Vacations are worth saving for and planning for but you

It’s a great question. And there are some nuances to it.

First of all, I would say that there aren’t really any truly “inexpensive” vacations. This is because there are always truly expensive things you could be doing instead of the inexpensive thing you’re doing. And this is true whether you’re at home or on vacation.

If you were at home, you could be doing something like:

> going out to eat at an expensive restaurant;

> throwing a party and inviting all your friends over;

> buying yourself a new flat screen TV;

> etc…

So, when I say that a vacation is cheap or inexpensive, what I really mean is that it’s relatively cheap compared to the other things you could be spending money on (e.g., work projects, new furniture for your house, etc.). And this relative cost is why vacations are worth it. Because if they weren’t relatively cheaper than other things then why would we go on them? Plus they help us unwind and relax while also providing experiences that we wouldn’t otherwise get in our day-to-day lives (e.g., seeing new places, learning new things).

On Vacations

I’ve been keeping an eye on flights to Italy since they were around $500, now they are almost $1000. I’m hoping they go down again but if not, I will buy them anyway.

There is a big difference between traveling and vacationing. Most of the time, travel is exhausting and stressful. You have to plan everything and make sure you don’t miss anything. Vacationing is easier. You just sleep and eat and explore your surroundings.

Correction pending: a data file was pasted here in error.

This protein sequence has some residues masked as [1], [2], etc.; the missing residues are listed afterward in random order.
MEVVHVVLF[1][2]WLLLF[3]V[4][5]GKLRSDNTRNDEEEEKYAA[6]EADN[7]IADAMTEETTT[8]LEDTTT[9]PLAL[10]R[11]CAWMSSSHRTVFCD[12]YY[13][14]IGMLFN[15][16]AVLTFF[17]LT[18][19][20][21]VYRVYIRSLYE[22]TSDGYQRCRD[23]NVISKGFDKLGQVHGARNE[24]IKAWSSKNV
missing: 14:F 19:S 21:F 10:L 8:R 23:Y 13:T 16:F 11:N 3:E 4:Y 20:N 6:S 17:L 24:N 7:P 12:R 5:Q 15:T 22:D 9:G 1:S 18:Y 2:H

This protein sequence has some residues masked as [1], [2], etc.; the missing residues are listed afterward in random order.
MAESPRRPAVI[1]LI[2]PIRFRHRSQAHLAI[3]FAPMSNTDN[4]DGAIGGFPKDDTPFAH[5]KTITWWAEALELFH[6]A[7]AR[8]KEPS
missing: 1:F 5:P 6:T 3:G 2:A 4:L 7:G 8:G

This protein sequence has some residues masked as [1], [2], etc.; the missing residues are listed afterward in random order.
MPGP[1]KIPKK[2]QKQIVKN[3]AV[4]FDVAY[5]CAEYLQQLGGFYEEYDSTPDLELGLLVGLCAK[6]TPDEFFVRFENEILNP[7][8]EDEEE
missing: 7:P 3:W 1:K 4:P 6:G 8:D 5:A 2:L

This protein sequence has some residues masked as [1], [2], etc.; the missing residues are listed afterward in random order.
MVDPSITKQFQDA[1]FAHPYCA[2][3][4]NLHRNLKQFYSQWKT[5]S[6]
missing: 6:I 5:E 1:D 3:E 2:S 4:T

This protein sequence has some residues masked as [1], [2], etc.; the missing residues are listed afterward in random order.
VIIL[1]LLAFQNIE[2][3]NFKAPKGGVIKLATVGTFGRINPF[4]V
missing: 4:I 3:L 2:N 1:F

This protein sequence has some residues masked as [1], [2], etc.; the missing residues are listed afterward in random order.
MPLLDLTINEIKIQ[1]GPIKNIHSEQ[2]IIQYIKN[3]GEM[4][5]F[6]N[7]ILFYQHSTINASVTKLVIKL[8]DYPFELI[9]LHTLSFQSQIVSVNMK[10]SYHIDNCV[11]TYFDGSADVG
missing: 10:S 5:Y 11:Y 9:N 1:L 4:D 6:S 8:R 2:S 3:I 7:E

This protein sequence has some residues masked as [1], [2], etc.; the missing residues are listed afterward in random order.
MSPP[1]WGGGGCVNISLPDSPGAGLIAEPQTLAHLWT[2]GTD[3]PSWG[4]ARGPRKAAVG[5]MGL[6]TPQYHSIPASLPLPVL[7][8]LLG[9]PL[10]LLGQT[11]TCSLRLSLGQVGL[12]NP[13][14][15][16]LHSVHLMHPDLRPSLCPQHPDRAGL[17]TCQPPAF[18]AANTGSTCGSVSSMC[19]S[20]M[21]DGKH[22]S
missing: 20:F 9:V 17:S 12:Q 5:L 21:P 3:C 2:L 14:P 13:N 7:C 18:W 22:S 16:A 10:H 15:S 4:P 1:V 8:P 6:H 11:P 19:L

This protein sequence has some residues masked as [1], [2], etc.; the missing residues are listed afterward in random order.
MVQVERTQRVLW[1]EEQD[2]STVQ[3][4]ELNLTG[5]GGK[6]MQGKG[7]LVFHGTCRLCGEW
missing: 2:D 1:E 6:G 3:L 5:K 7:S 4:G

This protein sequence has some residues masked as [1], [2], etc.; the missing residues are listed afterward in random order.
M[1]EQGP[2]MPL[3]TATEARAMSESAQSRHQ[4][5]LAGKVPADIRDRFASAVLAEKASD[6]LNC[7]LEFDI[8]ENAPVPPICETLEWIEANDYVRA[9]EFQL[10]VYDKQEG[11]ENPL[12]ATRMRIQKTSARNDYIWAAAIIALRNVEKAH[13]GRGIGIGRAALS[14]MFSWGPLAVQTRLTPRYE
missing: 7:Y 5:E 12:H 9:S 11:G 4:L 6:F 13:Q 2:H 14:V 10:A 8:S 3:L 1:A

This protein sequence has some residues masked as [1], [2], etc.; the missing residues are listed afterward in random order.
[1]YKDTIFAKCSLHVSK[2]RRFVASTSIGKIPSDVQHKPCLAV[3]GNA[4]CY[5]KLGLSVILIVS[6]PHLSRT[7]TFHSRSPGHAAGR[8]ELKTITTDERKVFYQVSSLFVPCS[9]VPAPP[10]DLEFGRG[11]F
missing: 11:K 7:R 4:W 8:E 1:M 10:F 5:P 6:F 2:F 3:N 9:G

For me, travel is worth it if it’s somewhere I really want to go or somewhere that will be new (like Europe was for me). But vacationing is worth it just because of the change of pace. The restful sleep and delicious food makes you feel like a new person. And you don’t have to spend as much time planning or worrying about where you’ll be sleeping the next night or where you should go next.

If you’re on a budget, vacationing can be expensive unless you take advantage of some cheap flights and hotels that are available in certain areas at certain times of the year (for example, if you stay in a hostel during the summer). But travel can also be expensive if you choose touristy places or if you want to get somewhere quickly

Why do vacations cost so much?

The short answer is that, when you’re on vacation, time is more valuable. It’s simply not true that “time is money.” A more precise way to put it would be “the opportunity cost of time is money.”

Let’s say you make $40,000 a year. That means that the company you work for gets $40,000 worth of value out of having you around. If they didn’t have you around they’d have to pay someone else $40,000 to do your job. How many hours do you work in a year? 2000? 2500? Let’s go with 2000 just to make the math easy. (Though actually I think it makes the point better if we use 2500.) That means your hourly rate is $20/hour ($40,000/2000 hours).

Now suppose that you’re on vacation for two weeks. You could work 80 hours or 100 hours during those two weeks and earn yourself an extra $1600 or $2000 respectively. Those 80 or 100 hours are what economists call your “opportunity cost.”

But wait! You’re on vacation! You’re not going to spend those 80 or 100 hours working! It would defeat the whole purpose of taking a vacation if